The values that were displayed in my experience above did not come from UWI. Rather it came from my late grandfather, who was my role model, my parents and the BELIZE TECHNICAL COLLEGE. The University of the West Indies, like the University of Belize, is very theoretical and has little understanding of how to deliver training in technical and vocational careers. The mindset of the lecturers and professors is fixed in a world of academia, and the ability or willingness to deliver effective practical training is absent. The foundations and work ethics that existed at the Belize College of Agriculture, the Belize School of Nursing and the Belize Technical College have been destroyed by the University of Belize. 
 
When a Director of Student Affairs, with a Ph. D., tells management and students “that cleaning pig pens is against the human rights of students,” then it is easy to appreciate the point being made. While this has happened, UB is very successful in delivering programmes that were previously delivered by UCB, such as the sciences. I am not bashing UB: UB students and management knows what I am saying. In fact, my son, who is in second year at UB in Belmopan, is doing physics and math, and I am very impressed with the quality of the programmes. Training in technical and vocational careers is another matter.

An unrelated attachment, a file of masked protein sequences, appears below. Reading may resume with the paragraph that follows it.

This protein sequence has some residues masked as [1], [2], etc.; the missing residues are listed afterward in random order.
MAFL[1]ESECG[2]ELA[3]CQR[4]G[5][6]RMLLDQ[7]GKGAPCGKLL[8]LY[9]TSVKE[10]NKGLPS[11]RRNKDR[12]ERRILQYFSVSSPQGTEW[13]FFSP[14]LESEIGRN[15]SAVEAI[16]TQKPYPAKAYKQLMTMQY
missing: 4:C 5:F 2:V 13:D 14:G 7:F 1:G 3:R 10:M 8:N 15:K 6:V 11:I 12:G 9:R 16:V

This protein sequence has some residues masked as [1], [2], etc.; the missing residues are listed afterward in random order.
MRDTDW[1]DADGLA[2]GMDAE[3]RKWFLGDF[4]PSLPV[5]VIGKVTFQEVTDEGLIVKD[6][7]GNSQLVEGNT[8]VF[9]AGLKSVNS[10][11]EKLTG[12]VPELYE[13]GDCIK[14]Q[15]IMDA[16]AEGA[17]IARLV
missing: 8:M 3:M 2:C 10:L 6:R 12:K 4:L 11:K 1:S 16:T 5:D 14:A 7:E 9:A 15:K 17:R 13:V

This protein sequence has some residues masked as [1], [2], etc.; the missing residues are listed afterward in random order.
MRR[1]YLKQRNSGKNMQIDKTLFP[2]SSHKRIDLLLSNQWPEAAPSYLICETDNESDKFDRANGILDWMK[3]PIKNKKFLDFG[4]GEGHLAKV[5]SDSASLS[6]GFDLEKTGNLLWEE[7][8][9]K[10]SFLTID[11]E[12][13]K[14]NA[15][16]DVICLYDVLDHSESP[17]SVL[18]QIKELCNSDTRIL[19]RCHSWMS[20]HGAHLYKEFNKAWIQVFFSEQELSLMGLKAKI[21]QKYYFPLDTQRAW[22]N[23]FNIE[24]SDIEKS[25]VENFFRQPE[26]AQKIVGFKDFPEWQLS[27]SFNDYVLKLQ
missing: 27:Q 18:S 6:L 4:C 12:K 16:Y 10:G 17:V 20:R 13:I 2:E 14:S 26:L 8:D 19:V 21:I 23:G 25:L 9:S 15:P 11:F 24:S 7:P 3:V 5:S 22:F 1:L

It is my prediction that at the current pace, the agriculture programme at the campus in Central Farm will be closed soon. Applications have dropped from the 150 plus that applied in the mid to late 1990s, to less than 30 applicants now, and student numbers have dropped from intakes of 35-40 per year to less than 15 now. The time is approaching where the agriculture programme will have more lecturers than students.     
 
Ironically, a rapid assessment done by the College of Agriculture in 1995, estimated that over the period 1996 to 2000, Belize needed 24 agricultural technicians (Diploma or Associate Degree) and 6 professionals (B. Sc. or above) per year. The assessment also concluded that agriculture training must first serve the needs of Belize and that training in functional agriculture at the technician level is more important than offering Bachelor’s degrees. It was recommended that Belize therefore strengthen the Associate degree programme with a view to eventually adding the Bachelor’s degree when the demand approaches 15 graduates per year. In the meantime, Belize should continue to send an average of six (6) persons abroad each year to earn Bachelor’s degrees from regional institutions of excellence like UWI, Zamorano (Honduras), and Earth.